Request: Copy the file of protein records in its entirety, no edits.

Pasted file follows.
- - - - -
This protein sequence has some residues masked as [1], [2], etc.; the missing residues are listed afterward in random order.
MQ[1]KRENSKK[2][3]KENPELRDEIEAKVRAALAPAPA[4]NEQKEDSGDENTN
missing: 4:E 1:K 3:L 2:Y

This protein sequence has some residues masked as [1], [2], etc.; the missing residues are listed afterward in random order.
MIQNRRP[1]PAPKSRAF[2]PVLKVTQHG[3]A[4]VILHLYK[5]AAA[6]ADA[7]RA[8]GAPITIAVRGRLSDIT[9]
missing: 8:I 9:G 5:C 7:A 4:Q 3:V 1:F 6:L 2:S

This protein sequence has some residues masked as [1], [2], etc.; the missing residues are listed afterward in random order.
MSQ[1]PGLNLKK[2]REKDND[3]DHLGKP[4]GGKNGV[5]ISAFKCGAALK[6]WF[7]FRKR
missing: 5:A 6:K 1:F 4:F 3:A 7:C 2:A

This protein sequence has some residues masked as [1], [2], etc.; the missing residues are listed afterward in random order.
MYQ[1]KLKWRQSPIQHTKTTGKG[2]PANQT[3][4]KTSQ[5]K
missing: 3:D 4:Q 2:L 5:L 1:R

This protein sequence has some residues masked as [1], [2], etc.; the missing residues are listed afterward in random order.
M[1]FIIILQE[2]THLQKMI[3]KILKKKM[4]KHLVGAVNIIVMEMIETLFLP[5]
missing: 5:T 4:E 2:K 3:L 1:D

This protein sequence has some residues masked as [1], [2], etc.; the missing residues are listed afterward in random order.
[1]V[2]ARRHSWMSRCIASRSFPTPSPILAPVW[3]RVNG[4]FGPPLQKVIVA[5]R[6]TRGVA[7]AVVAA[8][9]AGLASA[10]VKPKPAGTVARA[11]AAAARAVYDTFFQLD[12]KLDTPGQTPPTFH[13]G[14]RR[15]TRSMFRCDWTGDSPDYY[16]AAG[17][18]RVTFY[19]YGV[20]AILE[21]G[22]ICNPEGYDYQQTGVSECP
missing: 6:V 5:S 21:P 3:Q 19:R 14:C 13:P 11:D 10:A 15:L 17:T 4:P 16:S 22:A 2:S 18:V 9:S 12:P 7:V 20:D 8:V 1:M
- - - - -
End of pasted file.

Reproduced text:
This protein sequence has some residues masked as [1], [2], etc.; the missing residues are listed afterward in random order.
MQ[1]KRENSKK[2][3]KENPELRDEIEAKVRAALAPAPA[4]NEQKEDSGDENTN
missing: 4:E 1:K 3:L 2:Y

This protein sequence has some residues masked as [1], [2], etc.; the missing residues are listed afterward in random order.
MIQNRRP[1]PAPKSRAF[2]PVLKVTQHG[3]A[4]VILHLYK[5]AAA[6]ADA[7]RA[8]GAPITIAVRGRLSDIT[9]
missing: 8:I 9:G 5:C 7:A 4:Q 3:V 1:F 6:L 2:S

This protein sequence has some residues masked as [1], [2], etc.; the missing residues are listed afterward in random order.
MSQ[1]PGLNLKK[2]REKDND[3]DHLGKP[4]GGKNGV[5]ISAFKCGAALK[6]WF[7]FRKR
missing: 5:A 6:K 1:F 4:F 3:A 7:C 2:A

This protein sequence has some residues masked as [1], [2], etc.; the missing residues are listed afterward in random order.
MYQ[1]KLKWRQSPIQHTKTTGKG[2]PANQT[3][4]KTSQ[5]K
missing: 3:D 4:Q 2:L 5:L 1:R

This protein sequence has some residues masked as [1], [2], etc.; the missing residues are listed afterward in random order.
M[1]FIIILQE[2]THLQKMI[3]KILKKKM[4]KHLVGAVNIIVMEMIETLFLP[5]
missing: 5:T 4:E 2:K 3:L 1:D

This protein sequence has some residues masked as [1], [2], etc.; the missing residues are listed afterward in random order.
[1]V[2]ARRHSWMSRCIASRSFPTPSPILAPVW[3]RVNG[4]FGPPLQKVIVA[5]R[6]TRGVA[7]AVVAA[8][9]AGLASA[10]VKPKPAGTVARA[11]AAAARAVYDTFFQLD[12]KLDTPGQTPPTFH[13]G[14]RR[15]TRSMFRCDWTGDSPDYY[16]AAG[17][18]RVTFY[19]YGV[20]AILE[21]G[22]ICNPEGYDYQQTGVSECP
missing: 6:V 5:S 21:P 3:Q 19:R 14:C 13:P 11:D 10:A 15:L 17:T 4:P 16:S 22:A 2:S 18:V 9:S 12:P 7:V 20:D 8:V 1:M